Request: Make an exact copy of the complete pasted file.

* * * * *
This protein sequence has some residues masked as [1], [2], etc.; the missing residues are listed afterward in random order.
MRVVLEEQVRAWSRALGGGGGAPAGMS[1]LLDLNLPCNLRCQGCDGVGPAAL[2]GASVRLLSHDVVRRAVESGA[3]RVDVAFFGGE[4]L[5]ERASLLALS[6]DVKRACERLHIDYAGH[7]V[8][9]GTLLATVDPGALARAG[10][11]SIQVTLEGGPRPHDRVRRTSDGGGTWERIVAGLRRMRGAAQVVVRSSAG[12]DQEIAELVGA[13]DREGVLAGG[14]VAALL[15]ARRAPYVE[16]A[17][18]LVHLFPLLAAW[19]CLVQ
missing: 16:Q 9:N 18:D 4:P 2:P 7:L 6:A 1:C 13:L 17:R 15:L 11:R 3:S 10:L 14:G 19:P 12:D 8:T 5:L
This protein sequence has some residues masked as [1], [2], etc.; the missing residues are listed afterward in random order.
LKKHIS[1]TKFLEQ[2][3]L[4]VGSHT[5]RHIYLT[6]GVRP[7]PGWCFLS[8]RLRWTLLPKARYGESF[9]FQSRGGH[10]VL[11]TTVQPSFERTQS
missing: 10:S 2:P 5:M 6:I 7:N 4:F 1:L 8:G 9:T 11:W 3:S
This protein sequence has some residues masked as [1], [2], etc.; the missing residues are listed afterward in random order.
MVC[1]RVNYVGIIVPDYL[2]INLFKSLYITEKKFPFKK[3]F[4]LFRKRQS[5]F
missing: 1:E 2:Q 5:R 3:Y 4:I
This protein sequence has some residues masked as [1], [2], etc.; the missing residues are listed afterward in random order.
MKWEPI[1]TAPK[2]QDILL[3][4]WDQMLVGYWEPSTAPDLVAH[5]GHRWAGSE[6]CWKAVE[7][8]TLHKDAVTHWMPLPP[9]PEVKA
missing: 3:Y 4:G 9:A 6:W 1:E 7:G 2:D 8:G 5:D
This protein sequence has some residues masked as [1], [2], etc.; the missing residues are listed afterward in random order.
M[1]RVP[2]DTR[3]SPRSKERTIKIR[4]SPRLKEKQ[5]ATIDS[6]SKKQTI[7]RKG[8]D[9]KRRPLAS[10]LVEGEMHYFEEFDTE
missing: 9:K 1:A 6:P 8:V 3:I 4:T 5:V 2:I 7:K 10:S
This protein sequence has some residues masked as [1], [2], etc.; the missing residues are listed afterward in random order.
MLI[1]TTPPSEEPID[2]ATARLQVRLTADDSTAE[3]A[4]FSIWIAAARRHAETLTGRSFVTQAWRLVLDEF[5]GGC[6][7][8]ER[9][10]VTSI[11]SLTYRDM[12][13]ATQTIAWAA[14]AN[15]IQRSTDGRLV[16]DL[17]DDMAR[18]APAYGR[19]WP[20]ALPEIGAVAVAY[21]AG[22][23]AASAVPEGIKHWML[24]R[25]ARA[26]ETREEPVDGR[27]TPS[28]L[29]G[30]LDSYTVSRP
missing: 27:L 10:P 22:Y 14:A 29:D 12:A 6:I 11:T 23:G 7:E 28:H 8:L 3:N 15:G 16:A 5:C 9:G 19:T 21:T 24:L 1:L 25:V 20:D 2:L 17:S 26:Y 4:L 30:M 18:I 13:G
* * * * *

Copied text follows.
This protein sequence has some residues masked as [1], [2], etc.; the missing residues are listed afterward in random order.
MRVVLEEQVRAWSRALGGGGGAPAGMS[1]LLDLNLPCNLRCQGCDGVGPAAL[2]GASVRLLSHDVVRRAVESGA[3]RVDVAFFGGE[4]L[5]ERASLLALS[6]DVKRACERLHIDYAGH[7]V[8][9]GTLLATVDPGALARAG[10][11]SIQVTLEGGPRPHDRVRRTSDGGGTWERIVAGLRRMRGAAQVVVRSSAG[12]DQEIAELVGA[13]DREGVLAGG[14]VAALL[15]ARRAPYVE[16]A[17][18]LVHLFPLLAAW[19]CLVQ
missing: 16:Q 9:N 18:D 4:P 2:P 7:L 6:A 1:C 13:L 17:R 15:L 11:R 3:S 10:L 14:G 19:P 12:D 8:T 5:L
This protein sequence has some residues masked as [1], [2], etc.; the missing residues are listed afterward in random order.
LKKHIS[1]TKFLEQ[2][3]L[4]VGSHT[5]RHIYLT[6]GVRP[7]PGWCFLS[8]RLRWTLLPKARYGESF[9]FQSRGGH[10]VL[11]TTVQPSFERTQS
missing: 10:S 2:P 5:M 6:I 7:N 4:F 1:L 8:G 9:T 11:W 3:S
This protein sequence has some residues masked as [1], [2], etc.; the missing residues are listed afterward in random order.
MVC[1]RVNYVGIIVPDYL[2]INLFKSLYITEKKFPFKK[3]F[4]LFRKRQS[5]F
missing: 1:E 2:Q 5:R 3:Y 4:I
This protein sequence has some residues masked as [1], [2], etc.; the missing residues are listed afterward in random order.
MKWEPI[1]TAPK[2]QDILL[3][4]WDQMLVGYWEPSTAPDLVAH[5]GHRWAGSE[6]CWKAVE[7][8]TLHKDAVTHWMPLPP[9]PEVKA
missing: 3:Y 4:G 9:A 6:W 1:E 7:G 2:D 8:G 5:D
This protein sequence has some residues masked as [1], [2], etc.; the missing residues are listed afterward in random order.
M[1]RVP[2]DTR[3]SPRSKERTIKIR[4]SPRLKEKQ[5]ATIDS[6]SKKQTI[7]RKG[8]D[9]KRRPLAS[10]LVEGEMHYFEEFDTE
missing: 9:K 1:A 6:P 8:V 3:I 4:T 5:V 2:I 7:K 10:S
This protein sequence has some residues masked as [1], [2], etc.; the missing residues are listed afterward in random order.
MLI[1]TTPPSEEPID[2]ATARLQVRLTADDSTAE[3]A[4]FSIWIAAARRHAETLTGRSFVTQAWRLVLDEF[5]GGC[6][7][8]ER[9][10]VTSI[11]SLTYRDM[12][13]ATQTIAWAA[14]AN[15]IQRSTDGRLV[16]DL[17]DDMAR[18]APAYGR[19]WP[20]ALPEIGAVAVAY[21]AG[22][23]AASAVPEGIKHWML[24]R[25]ARA[26]ETREEPVDGR[27]TPS[28]L[29]G[30]LDSYTVSRP
missing: 27:L 10:P 22:Y 14:A 29:D 12:A 6:I 11:T 23:G 7:E 28:H 8:L 3:N 15:G 16:A 5:C 9:G 19:T 21:T 24:L 1:L 25:V 20:D 2:L 17:S 26:Y 4:L 30:M 18:I 13:G